Home' Community Care Review : CCR Aug 2016 Contents SPONSORED FEATURE
with clients. This was particularly important with more experienced
staff who "carried the rulebook in their head", says McKechnie.
"There are very traditional ways of delivering services which
always make the assumption that the service provider is the expert.
What we were having staff work through is the idea that people are
experts in their own life and what works for them.
"That doesn't diminish the role of the service co-coordinator,
but it changes it -- to be much more about helping people achieve
what they want to achieve, rather than the service provider taking a
considered view about what would be best."
One early challenge was getting staff to trust in older people to
make sound decisions for themselves, says McKechnie.
This is a universal issue for the sector, she says, noting the
most common types of questions raised at industry forums on
CDC and co-design continue to concern provider responsibility
and duty of care.
"When we see family members who are being very cautious or
restrictive, we'll describe them as being overprotective. But then
when service providers do exactly the same thing, they tend to call
it duty of care."
McKechnie points to the notion of dignity of risk, and says staff
must facilitate their clients having autonomy over their lives, and
respect that they are capable of learning new things and defining
their aspirations, regardless of limitations or age.
"It is about giving people the room to move, and accepting that
people will modify their decisions over time if they learn that they
need to adjust them. Otherwise, the potential is you're placing
barriers or unnecessary safeguards around people."
McKechnie says Resthaven has also spent time working with
staff to underscore that as the marketplace becomes increasingly
competitive customer service will become more important than
"When it comes to customer service, the details matter," she
says. This means finding out from clients not only what they would
like, but how they want it delivered. It's about following through on
what is promised, and that changes to delivery -- such as a different
staff member -- are clearly communicated.
"For people who have high needs for
personal care, for example, it comes down
to the details about how they like to be
supported when they're having a shower,
how they like to dress, what times they like
things to happen," she says.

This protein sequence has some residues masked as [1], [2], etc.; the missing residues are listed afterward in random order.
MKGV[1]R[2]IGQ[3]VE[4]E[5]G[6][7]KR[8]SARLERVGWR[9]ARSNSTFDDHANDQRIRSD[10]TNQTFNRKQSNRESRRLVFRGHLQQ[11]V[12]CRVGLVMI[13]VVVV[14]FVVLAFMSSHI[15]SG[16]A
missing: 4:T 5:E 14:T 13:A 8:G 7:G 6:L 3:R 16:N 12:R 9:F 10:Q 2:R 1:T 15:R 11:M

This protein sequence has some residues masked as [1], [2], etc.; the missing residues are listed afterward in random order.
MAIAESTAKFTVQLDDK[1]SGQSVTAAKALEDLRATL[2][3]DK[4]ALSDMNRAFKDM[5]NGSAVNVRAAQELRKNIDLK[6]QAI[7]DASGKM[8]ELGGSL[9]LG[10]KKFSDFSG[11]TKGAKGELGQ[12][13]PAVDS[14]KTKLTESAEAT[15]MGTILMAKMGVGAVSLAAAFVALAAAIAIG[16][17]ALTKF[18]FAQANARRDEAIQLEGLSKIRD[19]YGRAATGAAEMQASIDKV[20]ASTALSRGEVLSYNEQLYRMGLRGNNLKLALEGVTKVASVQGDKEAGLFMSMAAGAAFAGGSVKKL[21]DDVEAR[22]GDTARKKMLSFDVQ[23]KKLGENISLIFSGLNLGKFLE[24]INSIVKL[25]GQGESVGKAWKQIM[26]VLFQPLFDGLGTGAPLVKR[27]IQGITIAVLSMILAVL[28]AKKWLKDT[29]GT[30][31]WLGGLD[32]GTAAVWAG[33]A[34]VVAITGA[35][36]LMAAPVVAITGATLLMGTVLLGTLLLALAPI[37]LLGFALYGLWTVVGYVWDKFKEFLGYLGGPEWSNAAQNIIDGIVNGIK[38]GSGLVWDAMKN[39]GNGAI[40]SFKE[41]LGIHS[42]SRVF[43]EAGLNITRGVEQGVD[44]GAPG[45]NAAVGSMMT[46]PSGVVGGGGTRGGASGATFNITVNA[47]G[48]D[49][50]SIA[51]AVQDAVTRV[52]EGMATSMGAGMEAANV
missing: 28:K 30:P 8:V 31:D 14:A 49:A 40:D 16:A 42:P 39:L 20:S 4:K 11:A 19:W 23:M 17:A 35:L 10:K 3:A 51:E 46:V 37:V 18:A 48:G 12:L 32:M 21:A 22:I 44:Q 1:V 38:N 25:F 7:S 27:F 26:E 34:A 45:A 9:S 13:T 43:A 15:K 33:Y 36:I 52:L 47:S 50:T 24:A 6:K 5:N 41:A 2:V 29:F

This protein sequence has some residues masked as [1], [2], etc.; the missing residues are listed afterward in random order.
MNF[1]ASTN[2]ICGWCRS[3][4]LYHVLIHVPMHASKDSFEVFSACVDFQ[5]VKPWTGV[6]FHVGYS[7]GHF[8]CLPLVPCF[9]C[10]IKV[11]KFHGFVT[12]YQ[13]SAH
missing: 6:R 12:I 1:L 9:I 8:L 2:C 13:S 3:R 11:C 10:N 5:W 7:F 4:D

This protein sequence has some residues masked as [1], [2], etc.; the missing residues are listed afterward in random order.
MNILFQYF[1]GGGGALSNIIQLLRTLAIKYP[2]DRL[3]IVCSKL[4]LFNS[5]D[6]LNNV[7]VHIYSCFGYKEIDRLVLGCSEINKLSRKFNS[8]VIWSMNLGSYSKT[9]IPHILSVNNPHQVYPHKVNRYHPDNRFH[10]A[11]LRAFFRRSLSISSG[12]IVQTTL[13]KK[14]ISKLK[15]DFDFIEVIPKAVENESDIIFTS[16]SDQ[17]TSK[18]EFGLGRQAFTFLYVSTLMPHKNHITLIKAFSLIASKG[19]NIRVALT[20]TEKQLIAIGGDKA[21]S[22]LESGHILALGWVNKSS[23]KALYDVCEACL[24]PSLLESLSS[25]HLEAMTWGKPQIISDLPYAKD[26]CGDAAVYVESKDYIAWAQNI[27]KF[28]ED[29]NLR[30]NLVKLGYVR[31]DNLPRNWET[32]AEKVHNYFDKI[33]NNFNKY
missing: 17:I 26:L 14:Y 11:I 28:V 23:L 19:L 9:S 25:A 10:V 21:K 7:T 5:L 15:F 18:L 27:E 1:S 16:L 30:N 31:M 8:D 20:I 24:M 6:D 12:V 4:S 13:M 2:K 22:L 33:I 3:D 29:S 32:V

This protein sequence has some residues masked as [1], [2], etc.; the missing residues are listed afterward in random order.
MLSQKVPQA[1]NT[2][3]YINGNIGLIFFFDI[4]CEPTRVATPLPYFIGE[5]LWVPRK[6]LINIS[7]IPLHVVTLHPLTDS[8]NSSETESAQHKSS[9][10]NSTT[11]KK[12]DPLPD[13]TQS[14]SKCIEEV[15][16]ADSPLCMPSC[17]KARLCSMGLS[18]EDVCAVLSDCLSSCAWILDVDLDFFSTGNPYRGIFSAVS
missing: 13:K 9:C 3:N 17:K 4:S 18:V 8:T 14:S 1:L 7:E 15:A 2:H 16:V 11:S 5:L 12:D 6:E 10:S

As well as staff training, Resthaven
has also invested heavily in consultation
with consumers and community
advisory groups to test and simplify its
CDC systems for ease of use. This has
led to more plain English versions of
agreements and simpler and easier to
follow client budget statements, that
are also easier for translation purposes
when working with people of diverse
A SPECIAL RETREAT
THE SHED at Hersey Respite Cottage, run through
Resthaven Community Respite Services, continues to grow
The popular program recently moved into a new, larger
shed area, to the delight of participants.
Projects the groups have been involved in include
propagating plants for Trees for Life, and making raised
garden beds from recycled pallets, donated by a local carpet
store, amongst many others.
"The program is continually growing, with more members
joining all the time," says Manager of Community Respite
Services, Carole Matthews.
"To meet demand, we recently increased the program to
four days a week.
"This is a great program, which really benefits people. We
look forward to continuing it into the future."
In another community initiative, Resthaven has been
working with the University of Queensland to improve
the social connection of remotely located clients in
the Riverland. As part of the Commonwealth-funded
Community Visitors Scheme, clients are being taught
how to use an iPad to open up a whole new world of
communication and engagement.
PARTNERS IN RESEARCH
RESTHAVEN is a partner in two Australian Research Council
linkage grants that are exploring aspects of consumer
The first, with Flinders University, has been underway
since 2012. The project has focused on economic evaluations
of CDC. These cost profiles, how clients are deploying their
funds, as well as the impact of CDC on quality of life.
A second project is also underway with the University of
South Australia looking at the broader aspects of choice and
what it means for older people.
Sue McKechnie, Executive Manager of Community
Services, says it's important for Resthaven to be connected
to research as it adds a strength and rigour to practice.
"It adds an evidence base, the opportunity for us to
explore international trends, and contribute to the growing
international body of understanding in relation to co-
production, consumer choice, quality and how that applies
to services for older people," she says.
Reg Hall and Home Support Worker, Ian, hard at work.
24 | AUGUST 2016
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